Thunder soccer club

Discussion in 'Arizona Scene' started by Chechy, Sep 18, 2020.

  1. tjinaz

    tjinaz Active Member

    Yea. Starting at U14 is a bit late. Not impossible (Alex Morgan did it) but most of the girls in the DA/GAL/ECNL pathway have been playing club since U9 or 10 and have been on top teams for years. It can be done but you will start out behind the curve. If your DD is big, fast and strong that is a big plus as with most sports. If you are serious about it you may want to supplement with private coaching and go to any of the Coerver training they do at Cactus Yards. Its good and not too expensive. Look at skill training as that is likely where she will lacking if she has never played club before. George Kuzara at Skill Drill soccer runs sessions every weekend for $15 a session at Carlson Elementary and is a very good skills teacher but tends to work with youngers. Like they say it is a marathon and not a sprint. Also U14 is a prime age for ACL injury so make sure she is doing stretches and ACL injury prevention exercises. People new to club tend to go nuts and over train, you don't want to end up injured and lose time.

    that is a sample of what he does in a session. Along with 1v1s and small games. I have seen 9 yr olds fly through those cones after a year or so. My DD really benefitted in working with George and doing futsal.
    Last edited: Sep 22, 2020
  2. Digital5

    Digital5 Active Member

    Certainly different strokes for different families. This may be the single most argued point about youth soccer in this country- Pay to Play. Pay if you can, pay less because you need to. No doubt that ECNL/GA, etc are designed to help those that can pay to have greater access. It's a bit unfortunate but it's reality. Many can't sprinkle fairy dust into their bank accounts and play in the letter leagues.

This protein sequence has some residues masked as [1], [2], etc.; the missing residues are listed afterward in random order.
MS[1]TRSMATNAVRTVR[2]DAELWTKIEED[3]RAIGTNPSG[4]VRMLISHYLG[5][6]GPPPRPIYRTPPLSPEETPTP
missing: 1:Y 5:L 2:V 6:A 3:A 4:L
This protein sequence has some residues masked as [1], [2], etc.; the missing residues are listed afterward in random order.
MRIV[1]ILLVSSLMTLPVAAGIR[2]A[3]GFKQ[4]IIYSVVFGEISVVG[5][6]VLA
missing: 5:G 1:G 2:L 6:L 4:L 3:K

3. Tiki-Taka-Freak

    Tiki-Taka-Freak Active Member

    I agree that overtraining is an issue. In my opinion it is the number one issue in youth soccer today. Training should not be determined by time spent, but rather what one does in time. Overuse injuries are a real thing especially in early teens as their bodies go through the transformation from child to adult.

    When it comes to personal training this is who I would recommend.
    Under 12 - George Kuzara
    Over 12 - Petar Beralic
    They both offer great things, but as they age and get older Petar is the man. His years of knowledge being a professional player and coach go a long way in helping develop players. George is great at technical work and touches on the ball. He has a softer approach than Petar (lol), so for younger kids he is better suited. As they get older they need a Petar to push them hard and handle a few insults along the way (lol). So, for kids heading into their teens where soccer is getting more serious Petar is your guy.